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Chemotherapy weakly contributes to predicted neoantigen expression in ovarian cancer
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  • Timothy O'Donnell,
  • Arun Ahuja,
  • Alex Snyder,
  • Jeff Hammerbacher
Timothy O'Donnell
Icahn School of Medicine at Mount Sinai

Corresponding Author:timodonnell@gmail.com

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Arun Ahuja
Icahn School of Medicine at Mount Sinai
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Alex Snyder
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Jeff Hammerbacher
Icahn School of Medicine at Mount Sinai
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Patients with highly mutated tumors, such as melanoma or smoking-related lung cancer, have higher rates of response to immune checkpoint blockade therapy, perhaps due to increased neoantigen expression. Many chemotherapies including platinum compounds are known to be mutagenic, but the impact of standard treatment protocols on mutational burden and resulting neoantigen expression in most human cancers is unknown.


We sought to quantify the effect of chemotherapy treatment on computationally predicted neoantigen expression for 12 high grade serous ovarian carcinoma (HGSC) patients with pre- and post-chemotherapy samples collected in the Australian Ovarian Cancer Study. We additionally analyzed 16 patients from the cohort with post-treatment samples only, including five primary surgical samples exposed to neoadjuvant chemotherapy. Our approach integrates tumor whole genome and RNA sequencing with class I MHC binding prediction and mutational signatures of chemotherapy exposure extracted from two preclinical studies.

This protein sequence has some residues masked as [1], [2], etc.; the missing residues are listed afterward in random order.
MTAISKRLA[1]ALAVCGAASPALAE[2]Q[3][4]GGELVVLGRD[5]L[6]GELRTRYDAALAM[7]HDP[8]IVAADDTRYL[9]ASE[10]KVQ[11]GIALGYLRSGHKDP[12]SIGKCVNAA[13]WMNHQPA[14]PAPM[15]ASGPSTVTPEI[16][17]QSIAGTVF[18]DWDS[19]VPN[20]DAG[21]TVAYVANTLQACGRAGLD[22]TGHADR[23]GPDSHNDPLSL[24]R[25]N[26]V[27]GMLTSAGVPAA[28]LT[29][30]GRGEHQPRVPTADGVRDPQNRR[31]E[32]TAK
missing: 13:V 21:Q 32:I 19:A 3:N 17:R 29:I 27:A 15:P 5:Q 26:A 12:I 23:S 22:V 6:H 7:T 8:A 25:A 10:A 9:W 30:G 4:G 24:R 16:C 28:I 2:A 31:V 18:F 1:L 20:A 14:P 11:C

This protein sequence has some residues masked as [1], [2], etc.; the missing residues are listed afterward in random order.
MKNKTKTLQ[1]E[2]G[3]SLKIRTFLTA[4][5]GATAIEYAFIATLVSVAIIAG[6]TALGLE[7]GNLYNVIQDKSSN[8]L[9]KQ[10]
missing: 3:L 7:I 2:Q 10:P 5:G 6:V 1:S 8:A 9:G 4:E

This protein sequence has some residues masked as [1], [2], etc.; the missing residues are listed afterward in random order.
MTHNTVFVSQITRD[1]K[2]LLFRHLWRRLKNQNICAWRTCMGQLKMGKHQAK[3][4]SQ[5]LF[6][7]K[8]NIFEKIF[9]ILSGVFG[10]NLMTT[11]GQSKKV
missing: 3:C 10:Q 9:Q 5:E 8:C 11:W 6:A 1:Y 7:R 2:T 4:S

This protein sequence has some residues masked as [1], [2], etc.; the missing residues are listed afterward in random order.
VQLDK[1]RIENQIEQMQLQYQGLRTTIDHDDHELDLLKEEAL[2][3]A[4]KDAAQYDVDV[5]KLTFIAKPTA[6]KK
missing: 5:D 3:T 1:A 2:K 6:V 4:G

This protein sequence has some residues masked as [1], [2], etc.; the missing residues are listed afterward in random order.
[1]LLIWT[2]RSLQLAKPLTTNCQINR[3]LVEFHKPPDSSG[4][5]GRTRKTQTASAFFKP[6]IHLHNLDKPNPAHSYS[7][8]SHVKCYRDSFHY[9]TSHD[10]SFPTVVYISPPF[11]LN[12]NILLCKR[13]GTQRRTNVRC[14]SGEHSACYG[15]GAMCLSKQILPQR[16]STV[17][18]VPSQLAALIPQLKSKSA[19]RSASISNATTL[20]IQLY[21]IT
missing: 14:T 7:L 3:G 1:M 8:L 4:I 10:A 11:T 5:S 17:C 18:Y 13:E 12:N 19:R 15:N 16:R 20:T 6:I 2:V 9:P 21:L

The mutational signatures for cisplatin and cyclophosphamide identified in a preclinical model had significant but inexact associations with the relevant exposure in the clinical samples. In an analysis stratified by tissue type (solid tumor or ascites), relapse samples collected after chemotherapy harbored a median of 90% more expressed neoantigens than untreated primary samples, a figure that combines the effects of chemotherapy and other mutagenic processes operative during relapse. Neoadjuvant-treated primary samples showed no detectable increase over untreated samples. The contribution from chemotherapy-associated signatures was small, accounting for a mean of 5% (range 0–16) of the expressed neoantigen burden in relapse samples. In both treated and untreated samples, most neoantigens were attributed to COSMIC Signature (3), associated with BRCA disruption, Signature (1), associated with a slow mutagenic process active in healthy tissue, and Signature (8), of unknown etiology.


Relapsed HGSC tumors harbor nearly double the predicted expressed neoantigen burden of primary samples, but mutations associated with chemotherapy signatures account for only a small part of this increase. The mutagenic processes responsible for most neoantigens are similar between primary and relapse samples. Our analyses are based on mutations detectable from whole genome sequencing of bulk samples and do not account for neoantigens present in small populations of cells.